The Ups and Downs of Plectra

By: Alan Ratcliffe

No, it's not part of a fish! Sometimes called picks (or plectrum in the singular). They are a often overlooked aspect of playability and tone.

We all know that plectra come in all shapes, sizes, colours, materials and thicknesses - but you could be excused for asking "why?". Is there that much difference between them all? In a word: Yup. Many renowned guitarists will tell you that a huge part of their sound is largely due to the plectrum they use.

picks2.jpg (7729 bytes)Shape
There are differences in sound due to factors such as: thickness, edge bevel and flexibility. Generally speaking, a sharp tipped thin plectrum will have a bright, quick attack with a fair amount of "plectrum click". On the other end of the spectrum a thick (say 1.5mm) round cornered plectrum will have a very broad, warm tone with a less pronounced attack and less plectrum noise on the string.

Surface
Many companies offer different grips (from raised lettering to perforations) that make it easier to hold on when your hands start to sweat. A rough surface at the edges of your plectrum will give a more percussive sound.

So what are they made of?

Plastic - The most common plectra these days are made of various types of plastic; nylon, delrin and tortex are three of the most common.

Celluloid -  The world's first plastic, was at one time the material for plectra. Only two manufacturers remain, which has led to scarcity and rising prices. The erratic and flammable character of celluloid (I once had a cigarette and a plectrum in my mouth simultaneously, and when they touched...) has also led to its being largely replaced by other more stable plastics.

Tortoiseshell - Used to be quite common but since a ban on their manufacture and distribution in the mid-70's they are virtually impossible to locate. This is certainly better for the tortoises involved - although many older players lament their disappearance. Tortoiseshell plectra were noted for their high stiffness to thickness ratio, their exceptional durability (imagine using the same plectrum for years!) and their rich complex tone. They were also quite easy to reshape by sanding and filing.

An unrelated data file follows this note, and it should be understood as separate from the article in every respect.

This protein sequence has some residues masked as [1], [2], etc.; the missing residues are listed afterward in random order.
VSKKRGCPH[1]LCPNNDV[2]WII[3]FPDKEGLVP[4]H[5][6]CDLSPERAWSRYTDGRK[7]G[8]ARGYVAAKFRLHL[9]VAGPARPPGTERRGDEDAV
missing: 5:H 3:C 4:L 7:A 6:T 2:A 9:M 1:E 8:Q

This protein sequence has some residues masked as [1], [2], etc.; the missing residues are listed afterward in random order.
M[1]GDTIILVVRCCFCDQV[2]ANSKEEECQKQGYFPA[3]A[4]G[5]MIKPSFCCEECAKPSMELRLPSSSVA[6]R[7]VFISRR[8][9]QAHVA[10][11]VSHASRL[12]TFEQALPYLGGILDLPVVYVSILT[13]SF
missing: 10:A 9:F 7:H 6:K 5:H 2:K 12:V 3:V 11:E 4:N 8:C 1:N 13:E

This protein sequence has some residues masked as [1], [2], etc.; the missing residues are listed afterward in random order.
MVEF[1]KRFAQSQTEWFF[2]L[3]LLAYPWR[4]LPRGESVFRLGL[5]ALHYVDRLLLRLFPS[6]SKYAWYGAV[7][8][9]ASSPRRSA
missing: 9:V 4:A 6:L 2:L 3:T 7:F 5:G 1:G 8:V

Metal - Some players prefer the brash, bright sound that metal plectra offer. They can be made of copper, stainless steel, aluminum or even a coin (both Brian May of Queen and Billy Gibbons of ZZ-Top swear by them)!

Other materials - Stone, Felt, wood, graphite and other more exotic materials have been used for plectrum manufacture, but tend to be comparatively rare.

Which one is right for you?
The key to finding the right plectrum is experimentation. Sometimes different styles of playing require a different plectrum choice so it's good to keep an open mind and have lots of different plectra on hand.

Music Articles & Information.
About the Author:

View Alan's book on electric guitars: The Electric Guitar Handbook.  Visit his website at www.ratcliffe.co.za.  Article Source: http://www.emusicguides.com


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